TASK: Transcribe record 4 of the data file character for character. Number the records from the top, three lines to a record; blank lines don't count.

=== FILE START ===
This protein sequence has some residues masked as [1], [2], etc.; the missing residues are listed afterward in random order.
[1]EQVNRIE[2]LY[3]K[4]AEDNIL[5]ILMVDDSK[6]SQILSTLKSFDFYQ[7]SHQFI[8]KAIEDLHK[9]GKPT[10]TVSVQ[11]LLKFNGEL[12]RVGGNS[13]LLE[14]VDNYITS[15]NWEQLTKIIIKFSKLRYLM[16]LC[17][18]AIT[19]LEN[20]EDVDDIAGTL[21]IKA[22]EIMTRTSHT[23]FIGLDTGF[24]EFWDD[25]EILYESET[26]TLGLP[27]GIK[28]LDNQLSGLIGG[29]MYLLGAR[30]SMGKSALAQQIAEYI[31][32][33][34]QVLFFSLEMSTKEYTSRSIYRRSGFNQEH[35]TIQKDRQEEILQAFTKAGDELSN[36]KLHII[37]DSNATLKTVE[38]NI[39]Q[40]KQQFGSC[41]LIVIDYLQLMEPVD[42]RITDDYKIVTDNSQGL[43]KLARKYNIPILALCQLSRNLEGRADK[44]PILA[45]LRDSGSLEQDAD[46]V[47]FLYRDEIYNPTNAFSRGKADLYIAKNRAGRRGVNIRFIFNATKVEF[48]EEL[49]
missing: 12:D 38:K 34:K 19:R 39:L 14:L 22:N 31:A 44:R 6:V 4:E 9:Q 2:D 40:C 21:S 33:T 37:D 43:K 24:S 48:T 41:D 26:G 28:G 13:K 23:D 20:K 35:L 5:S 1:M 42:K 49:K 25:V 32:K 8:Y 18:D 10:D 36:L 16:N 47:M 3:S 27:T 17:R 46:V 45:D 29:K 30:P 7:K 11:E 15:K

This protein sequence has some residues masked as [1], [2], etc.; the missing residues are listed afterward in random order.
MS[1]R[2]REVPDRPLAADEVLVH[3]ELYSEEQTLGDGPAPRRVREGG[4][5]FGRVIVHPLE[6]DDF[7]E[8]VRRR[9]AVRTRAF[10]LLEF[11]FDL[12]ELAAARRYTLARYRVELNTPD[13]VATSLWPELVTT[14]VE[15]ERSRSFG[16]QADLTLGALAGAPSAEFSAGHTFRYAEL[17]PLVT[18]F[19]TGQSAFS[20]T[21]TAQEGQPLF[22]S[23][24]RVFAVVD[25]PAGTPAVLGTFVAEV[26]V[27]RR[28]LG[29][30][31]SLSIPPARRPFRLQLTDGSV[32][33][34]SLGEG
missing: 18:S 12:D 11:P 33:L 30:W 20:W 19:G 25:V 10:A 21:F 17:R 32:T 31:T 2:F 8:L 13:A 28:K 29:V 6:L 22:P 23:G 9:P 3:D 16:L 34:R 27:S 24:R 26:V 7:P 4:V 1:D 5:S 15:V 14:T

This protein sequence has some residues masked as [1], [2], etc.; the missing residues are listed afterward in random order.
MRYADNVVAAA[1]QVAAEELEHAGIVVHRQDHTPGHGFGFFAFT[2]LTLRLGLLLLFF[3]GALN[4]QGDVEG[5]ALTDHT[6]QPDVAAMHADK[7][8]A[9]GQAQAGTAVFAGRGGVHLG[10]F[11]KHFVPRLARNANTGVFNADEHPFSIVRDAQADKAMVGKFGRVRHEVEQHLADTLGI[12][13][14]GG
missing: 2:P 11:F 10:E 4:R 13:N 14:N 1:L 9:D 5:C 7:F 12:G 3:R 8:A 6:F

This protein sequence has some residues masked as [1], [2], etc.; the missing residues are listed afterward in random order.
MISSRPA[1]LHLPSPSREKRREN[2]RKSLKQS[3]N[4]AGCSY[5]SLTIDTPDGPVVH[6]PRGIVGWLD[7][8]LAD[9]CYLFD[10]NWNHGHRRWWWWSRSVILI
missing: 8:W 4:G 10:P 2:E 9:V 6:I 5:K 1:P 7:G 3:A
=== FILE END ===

This protein sequence has some residues masked as [1], [2], etc.; the missing residues are listed afterward in random order.
MISSRPA[1]LHLPSPSREKRREN[2]RKSLKQS[3]N[4]AGCSY[5]SLTIDTPDGPVVH[6]PRGIVGWLD[7][8]LAD[9]CYLFD[10]NWNHGHRRWWWWSRSVILI
missing: 8:W 4:G 10:P 2:E 9:V 6:I 5:K 1:P 7:G 3:A